Project Reactor – hot publishers and backpressure

In a recent post, we learned how to create publishers like Mono and Flux, we already know how to manage threads. Now we can learn about hot publishers.

Hot Publishers

As you already know, we can create publishers which will publish when any subscriber exists, but what if we want to publish current data even nobody subscribes to our publisher?

First of all, we can create Connectable Flux, there’s nothing fancy. In our standard Flux, we just add .publish() at the and, then we obtain Connectable Flux. This kind of Flux will start to emit when we call .connect() method, that’s it. In this case, we want to decide when to start to emit, but on the other hand, we can use Auto-connectable Flux, it means, that after creation, our Flux will connect itself. Let’s see an example.

Check this out, and subscribe:


As we expected, we’ve got numbers: 2 and 3 in the first subscription, and only the last number in the second one. Simple as that!

Replay method

In the above case, we’ve got only newly published items, but if we want to get also the last one, or more, we can use .replay() method. Replay method gets a number of items which we want to repeat. Let’s update our example.


As we expected, we have one more value in our subscribers. Replay method, allows us to send N elements created before subscription. Nice!

AutoConnect method

Sometimes you don’t want to start to emit explicitly. In some cases, we want to start to publish e.g. when more than two subscriptions exist. In this case we can use .autoConnect() method. This method returns plain Flux objects.
You can pass as parameter how many subscribers you need to starts to emit. Let’s modify our example.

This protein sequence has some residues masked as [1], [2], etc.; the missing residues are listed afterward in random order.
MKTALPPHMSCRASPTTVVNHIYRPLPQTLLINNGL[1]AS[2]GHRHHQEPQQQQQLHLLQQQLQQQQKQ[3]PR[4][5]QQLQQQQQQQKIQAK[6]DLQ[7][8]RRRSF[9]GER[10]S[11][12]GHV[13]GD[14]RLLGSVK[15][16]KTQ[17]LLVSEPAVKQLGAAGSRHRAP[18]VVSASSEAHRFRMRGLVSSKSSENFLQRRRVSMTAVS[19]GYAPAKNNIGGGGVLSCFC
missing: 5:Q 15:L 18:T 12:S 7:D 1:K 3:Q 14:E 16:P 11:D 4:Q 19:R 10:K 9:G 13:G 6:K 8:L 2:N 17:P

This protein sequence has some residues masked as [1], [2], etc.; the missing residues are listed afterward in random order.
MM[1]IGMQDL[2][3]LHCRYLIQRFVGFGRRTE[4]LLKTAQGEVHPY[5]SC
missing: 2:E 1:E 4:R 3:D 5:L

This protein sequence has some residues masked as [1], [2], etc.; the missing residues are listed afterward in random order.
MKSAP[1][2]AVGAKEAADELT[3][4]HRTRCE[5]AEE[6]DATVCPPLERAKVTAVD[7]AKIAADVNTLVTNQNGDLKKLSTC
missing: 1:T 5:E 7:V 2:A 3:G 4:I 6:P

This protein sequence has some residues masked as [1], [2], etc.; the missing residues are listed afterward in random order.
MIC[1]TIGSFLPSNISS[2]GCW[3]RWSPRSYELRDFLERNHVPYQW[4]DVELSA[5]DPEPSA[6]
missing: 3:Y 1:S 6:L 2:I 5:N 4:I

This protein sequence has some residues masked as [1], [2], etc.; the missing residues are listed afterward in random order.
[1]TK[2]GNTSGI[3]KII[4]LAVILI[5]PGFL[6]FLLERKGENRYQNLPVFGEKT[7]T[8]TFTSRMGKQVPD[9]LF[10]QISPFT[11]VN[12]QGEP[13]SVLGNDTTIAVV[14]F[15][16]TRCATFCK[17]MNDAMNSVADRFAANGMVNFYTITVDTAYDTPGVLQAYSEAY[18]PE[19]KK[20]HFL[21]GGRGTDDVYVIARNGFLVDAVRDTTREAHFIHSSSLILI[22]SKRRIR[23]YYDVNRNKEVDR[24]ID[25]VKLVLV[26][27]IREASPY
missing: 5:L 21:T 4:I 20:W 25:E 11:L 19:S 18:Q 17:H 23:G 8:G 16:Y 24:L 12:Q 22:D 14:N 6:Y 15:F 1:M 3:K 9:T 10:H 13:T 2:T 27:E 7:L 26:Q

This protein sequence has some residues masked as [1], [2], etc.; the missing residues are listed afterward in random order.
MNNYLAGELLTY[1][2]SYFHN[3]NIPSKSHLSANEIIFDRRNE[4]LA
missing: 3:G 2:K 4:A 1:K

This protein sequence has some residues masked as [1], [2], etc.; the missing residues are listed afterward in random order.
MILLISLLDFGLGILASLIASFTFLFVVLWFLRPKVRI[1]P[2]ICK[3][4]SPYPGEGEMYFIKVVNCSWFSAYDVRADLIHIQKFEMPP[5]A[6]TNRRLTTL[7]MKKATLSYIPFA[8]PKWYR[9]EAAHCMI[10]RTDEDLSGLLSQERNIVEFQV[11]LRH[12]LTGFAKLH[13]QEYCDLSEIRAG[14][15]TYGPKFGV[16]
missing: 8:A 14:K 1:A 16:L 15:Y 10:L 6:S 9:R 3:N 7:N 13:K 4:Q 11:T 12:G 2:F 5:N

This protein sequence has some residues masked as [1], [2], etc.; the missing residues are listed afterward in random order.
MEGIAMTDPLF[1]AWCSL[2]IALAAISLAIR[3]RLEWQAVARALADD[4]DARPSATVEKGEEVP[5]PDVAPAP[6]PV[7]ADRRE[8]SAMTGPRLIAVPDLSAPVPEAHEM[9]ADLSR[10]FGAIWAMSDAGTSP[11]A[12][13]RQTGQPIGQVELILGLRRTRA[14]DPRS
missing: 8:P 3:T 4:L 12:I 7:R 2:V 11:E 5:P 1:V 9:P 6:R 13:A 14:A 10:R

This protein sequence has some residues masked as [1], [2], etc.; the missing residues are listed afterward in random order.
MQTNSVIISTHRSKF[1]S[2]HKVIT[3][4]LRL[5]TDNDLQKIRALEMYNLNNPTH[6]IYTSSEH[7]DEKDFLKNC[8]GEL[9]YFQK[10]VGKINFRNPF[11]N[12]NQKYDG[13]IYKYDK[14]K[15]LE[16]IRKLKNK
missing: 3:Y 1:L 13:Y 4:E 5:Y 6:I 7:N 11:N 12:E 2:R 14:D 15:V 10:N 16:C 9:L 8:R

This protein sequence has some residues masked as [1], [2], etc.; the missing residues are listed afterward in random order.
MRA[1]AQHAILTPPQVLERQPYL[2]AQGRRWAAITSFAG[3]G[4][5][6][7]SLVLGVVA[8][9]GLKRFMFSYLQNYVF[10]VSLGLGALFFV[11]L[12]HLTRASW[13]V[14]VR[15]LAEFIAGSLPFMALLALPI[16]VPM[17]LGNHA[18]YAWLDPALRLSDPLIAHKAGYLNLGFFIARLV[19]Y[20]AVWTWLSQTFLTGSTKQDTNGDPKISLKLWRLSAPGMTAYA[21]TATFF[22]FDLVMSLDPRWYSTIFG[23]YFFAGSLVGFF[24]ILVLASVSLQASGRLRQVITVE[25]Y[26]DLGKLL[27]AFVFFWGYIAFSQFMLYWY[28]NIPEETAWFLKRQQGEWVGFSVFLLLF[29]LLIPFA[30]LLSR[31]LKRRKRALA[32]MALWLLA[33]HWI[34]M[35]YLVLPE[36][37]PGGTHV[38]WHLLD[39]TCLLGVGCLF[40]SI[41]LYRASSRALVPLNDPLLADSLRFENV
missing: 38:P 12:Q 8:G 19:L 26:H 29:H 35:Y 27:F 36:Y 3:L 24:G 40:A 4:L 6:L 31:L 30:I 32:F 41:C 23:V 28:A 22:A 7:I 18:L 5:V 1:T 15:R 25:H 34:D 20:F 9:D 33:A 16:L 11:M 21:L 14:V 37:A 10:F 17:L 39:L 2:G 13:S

As you suppose, we will get every four elements in every subscriber, because our publishers start to emit just after the second subscription.

What if we change .autoConnect() param to 3? Of course, nothing, because we have only two subscribers, so our publisher doesn’t even start to emit.

If you don’t pass any argument to .autoConnect() method, then this is equivalent to .autoConnect(1), so publisher starts to emit when any subscriber subscribes.


As you already know from the previous post the backpressure mechanism is very important and allows to communicate subscriber with the publisher. E.g. we can limit the amount of incoming data. Let’s take a look for example.

The .log() method allows controlling the flow a little bit. The current actions will be displayed in logs.
In the .onSubscribe() method we declare what we want to do in the beginning, so we want to only 3 elements from the publisher. We call the method .request(3). In the .onNext() method we decide what we want to do when the next element will be delivered. In this case, we check if we finish the process the recent request (3 elements). If so, we request another 3 elements, otherwise, we do nothing, just increment our counter.
Next two methods are obvious. We can handle errors and complete event, nothing fancy. Let’s see the result.


In this article, we’ve learned how to use hot publishers and backpressure mechanism. It’s a big step further. I hope you can feel the power of these features. Finally, we are ready to use it in the Spring application. Stay tuned!

GitHub with examples.

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